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The new iPhone 5: rumours, tech specs, Liquidmetal, 3D cameras, 4in display and more

Mark Hattersley | May 21, 2012
What will Apple reveal in the new iPhone.

iPhone 5: A5X or A6 CPU, Liquidmetal, and a physical redesign

It's likely that Apple is ready to introdue the new quad-core A6 CPU rather than use the A5X processor in the new iPad. Mostly because the dual-core A5 (with faster graphics) seems specifically designed to power a Retina display iPad, and would have little effect on the new iPhone. If the iPhone 5 has a faster processor it will probably be powered by a ARM quad-cortex-A9 and designed using a new 28nm process (it'll be one of the first chips in existence at 28nm - the smaller specification enables more transisters to be packed into the same space, enabling smaller and more power efficient devices, or faster CPUs in the same space). The clock speed is likely to be modest, between 1-1.5GHz (up from the 800Mhz to 1GHz of the new iPad). Although we think Apple may veer on the side of caution here. Apple has consistently upped the processing speed of the iPhone in order for it to introduce new features like multi-tasking, video recording, and Siri as well as power better and more feature-packed apps like iPhoto.

Liquidmetal casing

The very name conjures up a new slick, amorphous technology - perhaps made of water, or waterproof (which the iPhone 5 may be, but it's nothing to do with this). Liquidmetal is the commercial name for a new type of alloy that is strong, resistent to corrosion, and has a "high coefficient of restituion" (a posh way of saying it's 'bouncy' - we're not making this up, an experiment with ball bearings found they bounced three times as high on a Liquidmetal plate). Don't expect the iPhone 5 to bounce, but it may be stronger and less-prone to breaking. Dr. Atakan Peker, Liquidmetal's inventor explained: "Liquidmetal is super strong, scratch and corrosion resistant, resilient and can be precision cast into complex shapes. Apple's exclusively licensing a new material technology (specifically for casing and enclosures) is a first in the industry. I expect Apple to use this technology in a breakthrough product." (Business Insider). The alloy has been used in a limited way (some SIM-ejector tools are made from it) but we think eventually Apple will put it to a more comprehensive use.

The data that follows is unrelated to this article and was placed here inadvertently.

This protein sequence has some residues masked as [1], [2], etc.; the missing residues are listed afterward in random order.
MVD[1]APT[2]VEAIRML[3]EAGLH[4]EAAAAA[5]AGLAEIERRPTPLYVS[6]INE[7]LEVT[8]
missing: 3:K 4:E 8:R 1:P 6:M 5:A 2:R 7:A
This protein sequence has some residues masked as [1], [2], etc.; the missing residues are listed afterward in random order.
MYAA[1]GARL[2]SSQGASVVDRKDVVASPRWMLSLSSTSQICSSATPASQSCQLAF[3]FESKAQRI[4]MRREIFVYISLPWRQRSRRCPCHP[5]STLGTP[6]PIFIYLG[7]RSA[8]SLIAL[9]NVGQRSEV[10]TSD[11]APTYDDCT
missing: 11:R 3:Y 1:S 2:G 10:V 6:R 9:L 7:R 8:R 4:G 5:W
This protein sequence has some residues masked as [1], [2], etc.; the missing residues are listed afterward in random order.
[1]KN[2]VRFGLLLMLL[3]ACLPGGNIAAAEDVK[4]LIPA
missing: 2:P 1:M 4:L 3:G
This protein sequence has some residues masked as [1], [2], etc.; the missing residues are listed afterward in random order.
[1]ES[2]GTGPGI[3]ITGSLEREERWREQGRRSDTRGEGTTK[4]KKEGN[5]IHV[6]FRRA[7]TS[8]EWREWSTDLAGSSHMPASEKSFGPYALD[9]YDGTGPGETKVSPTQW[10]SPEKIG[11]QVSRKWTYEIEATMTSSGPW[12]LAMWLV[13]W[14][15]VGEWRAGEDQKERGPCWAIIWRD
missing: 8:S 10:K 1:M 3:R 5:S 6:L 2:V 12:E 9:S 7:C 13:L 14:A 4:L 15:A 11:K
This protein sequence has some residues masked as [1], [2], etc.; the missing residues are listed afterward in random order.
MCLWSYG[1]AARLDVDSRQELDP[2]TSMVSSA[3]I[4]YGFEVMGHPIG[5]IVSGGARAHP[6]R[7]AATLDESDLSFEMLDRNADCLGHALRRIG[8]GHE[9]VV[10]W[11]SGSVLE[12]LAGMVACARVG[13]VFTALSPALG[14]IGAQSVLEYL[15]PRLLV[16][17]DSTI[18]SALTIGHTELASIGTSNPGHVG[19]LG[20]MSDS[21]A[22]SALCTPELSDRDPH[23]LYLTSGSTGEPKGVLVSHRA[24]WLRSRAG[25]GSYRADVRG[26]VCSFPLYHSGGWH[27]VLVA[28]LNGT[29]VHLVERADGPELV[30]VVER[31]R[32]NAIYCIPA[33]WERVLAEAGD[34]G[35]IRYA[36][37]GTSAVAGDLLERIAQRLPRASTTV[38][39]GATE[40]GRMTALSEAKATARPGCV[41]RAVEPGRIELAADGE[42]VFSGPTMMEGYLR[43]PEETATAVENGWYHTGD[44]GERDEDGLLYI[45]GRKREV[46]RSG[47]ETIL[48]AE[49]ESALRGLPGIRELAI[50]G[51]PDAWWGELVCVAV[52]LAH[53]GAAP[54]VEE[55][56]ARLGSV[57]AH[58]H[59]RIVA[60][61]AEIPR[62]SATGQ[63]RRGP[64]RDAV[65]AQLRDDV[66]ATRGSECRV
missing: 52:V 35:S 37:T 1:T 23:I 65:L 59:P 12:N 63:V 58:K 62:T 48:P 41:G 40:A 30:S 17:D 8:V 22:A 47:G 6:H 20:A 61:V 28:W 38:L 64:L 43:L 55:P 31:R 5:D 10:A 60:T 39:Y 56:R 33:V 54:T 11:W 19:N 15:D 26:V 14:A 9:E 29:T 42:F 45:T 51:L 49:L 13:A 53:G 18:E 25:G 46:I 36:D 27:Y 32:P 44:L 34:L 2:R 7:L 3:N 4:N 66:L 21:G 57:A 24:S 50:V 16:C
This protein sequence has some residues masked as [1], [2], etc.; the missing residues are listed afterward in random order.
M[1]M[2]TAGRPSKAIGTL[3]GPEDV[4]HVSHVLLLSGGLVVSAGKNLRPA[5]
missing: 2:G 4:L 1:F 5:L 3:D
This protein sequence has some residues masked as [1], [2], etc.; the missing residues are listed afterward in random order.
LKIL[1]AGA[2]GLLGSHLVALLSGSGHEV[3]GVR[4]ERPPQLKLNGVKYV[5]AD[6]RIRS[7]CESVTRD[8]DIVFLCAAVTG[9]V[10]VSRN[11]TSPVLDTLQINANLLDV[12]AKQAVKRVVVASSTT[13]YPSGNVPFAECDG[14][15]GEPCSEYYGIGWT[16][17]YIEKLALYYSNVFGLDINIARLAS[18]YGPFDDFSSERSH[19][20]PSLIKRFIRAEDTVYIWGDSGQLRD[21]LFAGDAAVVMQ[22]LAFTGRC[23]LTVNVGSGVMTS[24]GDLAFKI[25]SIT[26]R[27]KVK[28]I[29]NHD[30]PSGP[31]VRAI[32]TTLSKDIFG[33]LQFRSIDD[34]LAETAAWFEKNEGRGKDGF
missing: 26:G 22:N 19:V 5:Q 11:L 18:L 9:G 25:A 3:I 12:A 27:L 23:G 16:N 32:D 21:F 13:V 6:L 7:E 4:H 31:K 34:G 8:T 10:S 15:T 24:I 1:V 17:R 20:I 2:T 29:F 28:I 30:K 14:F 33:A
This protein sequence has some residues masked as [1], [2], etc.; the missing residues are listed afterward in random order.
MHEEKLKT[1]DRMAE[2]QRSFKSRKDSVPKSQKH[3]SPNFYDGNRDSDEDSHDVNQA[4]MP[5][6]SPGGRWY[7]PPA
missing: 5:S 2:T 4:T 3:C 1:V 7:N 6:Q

A mock-up of how a Liquidmetal case could look. Credit: Nak Design

A new look for the iPhone 5

A redesign of some sorts is on the cards. After Apple launched the iPhone 4 and 4S with the same design, we think it's likely that it will do something different this time. Rumours mostly focus on the idea of a thinner phone with a metal rear; this could possibly look more like the iPad (or iPod touch). Betting on any Apple device consistently getting thinner and smaller with fewer buttons is always a safe bet, although the size of the iPhone (including screen) as remained fairly consistent for the last five years; suggesting that Apple is largely happy with the decisions it made during the original launch. More controversial design suggestions seem to focus around the Home button, which many pundits are suggesting will become a flatter, squarer shape. Perhaps replaced with a touch-sensitive strip, rather than a physical push button (some people have speculated that the wider button will still push down but will also be touch sensitive so you can swipe left and right across it). Apple has also patented virtual touch controls for the side of a device, presumably to enable it to remove the physical buttons from the iPhone and replace. That Apple dislikes buttons (especially uneccessary ones) is beyond doubt, and we're sure it's design team has given the Home buttons (as well as Volume and Mute buttons) a good stern stare. Whether that translates to actually removing the buttons is another matter - we think they'll stick around for a few more generations yet.


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